In 42 years of columns, I never thought to write about a grave digger. Maybe I should’ve.
Because writing about the man who dug John F. Kennedy’s grave was cited as prime example of what made New York newspaper columnist Jimmy Breslin great.
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“(Clifton) Pollard is forty-two,” the 1963 piece began. “He is a slim man with a mustache who was born in Pittsburgh and served as a private in the 352nd Engineers battalion in Burma in World War II. He is an equipment operator, grade 10, which means he gets $3.01 an hour. One of the last to serve John Fitzgerald Kennedy, who was the thirty-fifth President of this country, was a working man who earns $3.01 an hour and said it was an honor to dig the grave.”
When I left sports writing and took over a general interest column in 1975, I wanted to write stuff like that. I wanted, in fact, to BE the Jimmy Breslin of Dayton. I wanted to be, as his front page obituary in The New York Times described him Monday, a columnist who “leveled the powerful and elevated the powerless.”
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My first shot at elevating the powerless ended badly. I approached a raggedy man seated on the steps of a building near Fifth and Ludlow and tried to get him to tell me his story.
“Leave me alone,” he growled. “Go interview some of your rich friends in Oakwood.”
Leveling the powerful didn’t work for me, because they wouldn’t talk to me, either. And I didn’t have any rich friends in Oakwood.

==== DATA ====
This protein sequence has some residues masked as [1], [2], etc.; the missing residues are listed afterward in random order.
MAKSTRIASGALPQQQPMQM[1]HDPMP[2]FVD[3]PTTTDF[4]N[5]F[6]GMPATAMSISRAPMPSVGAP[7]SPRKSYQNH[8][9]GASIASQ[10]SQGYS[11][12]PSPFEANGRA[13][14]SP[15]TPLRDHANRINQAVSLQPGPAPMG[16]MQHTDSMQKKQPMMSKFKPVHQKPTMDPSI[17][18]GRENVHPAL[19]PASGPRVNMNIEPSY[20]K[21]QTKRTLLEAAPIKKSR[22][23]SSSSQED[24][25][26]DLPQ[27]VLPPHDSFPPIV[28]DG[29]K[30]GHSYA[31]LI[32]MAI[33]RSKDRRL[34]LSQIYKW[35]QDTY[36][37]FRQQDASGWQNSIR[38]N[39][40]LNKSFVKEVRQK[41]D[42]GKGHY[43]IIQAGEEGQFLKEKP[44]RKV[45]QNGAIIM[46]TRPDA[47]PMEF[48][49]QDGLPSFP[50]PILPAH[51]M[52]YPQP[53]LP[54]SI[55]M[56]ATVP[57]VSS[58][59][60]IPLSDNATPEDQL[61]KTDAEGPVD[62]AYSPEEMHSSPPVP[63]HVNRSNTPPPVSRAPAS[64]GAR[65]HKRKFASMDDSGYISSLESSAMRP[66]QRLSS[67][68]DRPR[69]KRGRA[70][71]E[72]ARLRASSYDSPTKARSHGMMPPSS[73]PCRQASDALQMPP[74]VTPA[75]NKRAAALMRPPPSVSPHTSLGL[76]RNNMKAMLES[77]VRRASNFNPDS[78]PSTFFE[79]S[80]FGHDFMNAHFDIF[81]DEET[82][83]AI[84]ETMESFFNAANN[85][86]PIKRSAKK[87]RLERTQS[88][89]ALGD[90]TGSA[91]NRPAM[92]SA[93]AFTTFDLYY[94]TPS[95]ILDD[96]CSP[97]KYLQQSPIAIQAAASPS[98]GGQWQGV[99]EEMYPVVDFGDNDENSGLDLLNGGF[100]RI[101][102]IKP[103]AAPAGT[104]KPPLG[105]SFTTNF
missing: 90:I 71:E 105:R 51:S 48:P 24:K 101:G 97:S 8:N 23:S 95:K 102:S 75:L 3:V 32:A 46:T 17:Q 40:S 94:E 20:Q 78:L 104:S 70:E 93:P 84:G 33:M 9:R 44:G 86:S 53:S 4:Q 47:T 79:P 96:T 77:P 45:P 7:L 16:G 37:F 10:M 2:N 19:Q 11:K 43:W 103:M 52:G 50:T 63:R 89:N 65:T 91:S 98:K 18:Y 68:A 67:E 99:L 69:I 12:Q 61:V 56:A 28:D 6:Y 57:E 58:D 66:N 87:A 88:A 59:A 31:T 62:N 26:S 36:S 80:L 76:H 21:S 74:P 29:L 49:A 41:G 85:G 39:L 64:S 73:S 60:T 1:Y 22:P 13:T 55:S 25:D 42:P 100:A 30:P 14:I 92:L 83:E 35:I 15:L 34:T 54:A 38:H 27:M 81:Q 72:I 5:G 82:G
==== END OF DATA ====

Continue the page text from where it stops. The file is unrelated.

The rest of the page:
So I wound up, instead, writing self-effacing humor. About wrestling a bear and about baring it all at a nudist camp. About my family and my stepcat and my Yorkie.
And that has served me reasonably well. Nobody ever got elevated or leveled by what I wrote, but I consoled myself with the thought that I had entertained my readers.
Still, there’s always been that nagging regret I didn’t wind up like Breslin, exposing crooked politicians and hanging around with mob bosses. Writing columns like the one he did in 1986 about a young man dying of AIDS, which earned him a Pulitzer Prize. Writing books like “The Gang That Couldn’t Shoot Straight,” which was made into a movie.
It’s probably too late for that and, even if it weren’t, I’m not sure there’s a market in newspapers for that kind of stuff in this age of instant info and video links.
When I mentioned to one of my young editors that I was working on this piece, she just nodded and smiled and gave me a look that clearly said she had no idea who the hell Jimmy Breslin was.